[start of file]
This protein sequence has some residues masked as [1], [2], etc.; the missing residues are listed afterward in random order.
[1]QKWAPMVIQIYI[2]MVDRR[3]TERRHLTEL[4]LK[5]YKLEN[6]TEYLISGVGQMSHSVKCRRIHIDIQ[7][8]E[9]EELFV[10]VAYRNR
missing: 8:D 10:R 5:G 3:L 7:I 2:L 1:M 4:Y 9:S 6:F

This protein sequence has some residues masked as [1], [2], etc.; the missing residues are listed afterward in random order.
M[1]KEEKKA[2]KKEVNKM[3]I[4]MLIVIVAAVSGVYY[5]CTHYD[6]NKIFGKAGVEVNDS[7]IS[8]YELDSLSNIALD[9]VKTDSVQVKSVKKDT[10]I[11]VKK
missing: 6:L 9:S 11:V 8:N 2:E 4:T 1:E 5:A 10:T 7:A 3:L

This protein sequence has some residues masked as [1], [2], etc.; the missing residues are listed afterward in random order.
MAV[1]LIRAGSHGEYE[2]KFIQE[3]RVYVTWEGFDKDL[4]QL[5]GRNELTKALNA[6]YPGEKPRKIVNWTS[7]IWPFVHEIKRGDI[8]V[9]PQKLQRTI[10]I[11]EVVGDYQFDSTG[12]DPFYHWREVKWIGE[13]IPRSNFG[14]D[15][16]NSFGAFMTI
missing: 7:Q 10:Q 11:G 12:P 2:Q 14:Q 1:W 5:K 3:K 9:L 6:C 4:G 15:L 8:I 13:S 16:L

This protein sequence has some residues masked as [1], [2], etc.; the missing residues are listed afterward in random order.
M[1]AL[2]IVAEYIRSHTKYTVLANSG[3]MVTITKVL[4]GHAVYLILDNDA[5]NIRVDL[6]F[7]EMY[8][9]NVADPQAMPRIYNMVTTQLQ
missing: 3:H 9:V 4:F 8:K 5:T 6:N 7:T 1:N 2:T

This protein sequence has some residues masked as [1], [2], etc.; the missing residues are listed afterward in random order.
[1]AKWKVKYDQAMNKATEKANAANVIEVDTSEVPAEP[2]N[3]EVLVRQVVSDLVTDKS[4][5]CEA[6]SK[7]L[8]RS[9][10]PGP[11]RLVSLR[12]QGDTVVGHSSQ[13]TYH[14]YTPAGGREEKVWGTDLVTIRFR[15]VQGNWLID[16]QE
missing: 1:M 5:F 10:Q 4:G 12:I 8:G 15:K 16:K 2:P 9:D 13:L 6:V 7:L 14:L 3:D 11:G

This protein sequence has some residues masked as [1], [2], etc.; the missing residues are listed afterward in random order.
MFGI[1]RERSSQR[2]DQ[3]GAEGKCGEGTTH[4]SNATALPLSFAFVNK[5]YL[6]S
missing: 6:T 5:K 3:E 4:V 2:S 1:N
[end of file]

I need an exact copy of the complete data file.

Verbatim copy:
This protein sequence has some residues masked as [1], [2], etc.; the missing residues are listed afterward in random order.
[1]QKWAPMVIQIYI[2]MVDRR[3]TERRHLTEL[4]LK[5]YKLEN[6]TEYLISGVGQMSHSVKCRRIHIDIQ[7][8]E[9]EELFV[10]VAYRNR
missing: 8:D 10:R 5:G 3:L 7:I 2:L 1:M 4:Y 9:S 6:F

This protein sequence has some residues masked as [1], [2], etc.; the missing residues are listed afterward in random order.
M[1]KEEKKA[2]KKEVNKM[3]I[4]MLIVIVAAVSGVYY[5]CTHYD[6]NKIFGKAGVEVNDS[7]IS[8]YELDSLSNIALD[9]VKTDSVQVKSVKKDT[10]I[11]VKK
missing: 6:L 9:S 11:V 8:N 2:E 4:T 1:E 5:A 10:T 7:A 3:L

This protein sequence has some residues masked as [1], [2], etc.; the missing residues are listed afterward in random order.
MAV[1]LIRAGSHGEYE[2]KFIQE[3]RVYVTWEGFDKDL[4]QL[5]GRNELTKALNA[6]YPGEKPRKIVNWTS[7]IWPFVHEIKRGDI[8]V[9]PQKLQRTI[10]I[11]EVVGDYQFDSTG[12]DPFYHWREVKWIGE[13]IPRSNFG[14]D[15][16]NSFGAFMTI
missing: 7:Q 10:Q 11:G 12:P 2:Q 14:Q 1:W 5:K 3:K 9:L 6:C 4:G 15:L 8:I 13:S 16:L

This protein sequence has some residues masked as [1], [2], etc.; the missing residues are listed afterward in random order.
M[1]AL[2]IVAEYIRSHTKYTVLANSG[3]MVTITKVL[4]GHAVYLILDNDA[5]NIRVDL[6]F[7]EMY[8][9]NVADPQAMPRIYNMVTTQLQ
missing: 3:H 9:V 4:F 8:K 5:T 6:N 7:T 1:N 2:T

This protein sequence has some residues masked as [1], [2], etc.; the missing residues are listed afterward in random order.
[1]AKWKVKYDQAMNKATEKANAANVIEVDTSEVPAEP[2]N[3]EVLVRQVVSDLVTDKS[4][5]CEA[6]SK[7]L[8]RS[9][10]PGP[11]RLVSLR[12]QGDTVVGHSSQ[13]TYH[14]YTPAGGREEKVWGTDLVTIRFR[15]VQGNWLID[16]QE
missing: 1:M 5:F 10:Q 4:G 12:I 8:G 15:K 16:K 2:P 9:D 13:L 6:V 7:L 14:L 3:D 11:G

This protein sequence has some residues masked as [1], [2], etc.; the missing residues are listed afterward in random order.
MFGI[1]RERSSQR[2]DQ[3]GAEGKCGEGTTH[4]SNATALPLSFAFVNK[5]YL[6]S
missing: 6:T 5:K 3:E 4:V 2:S 1:N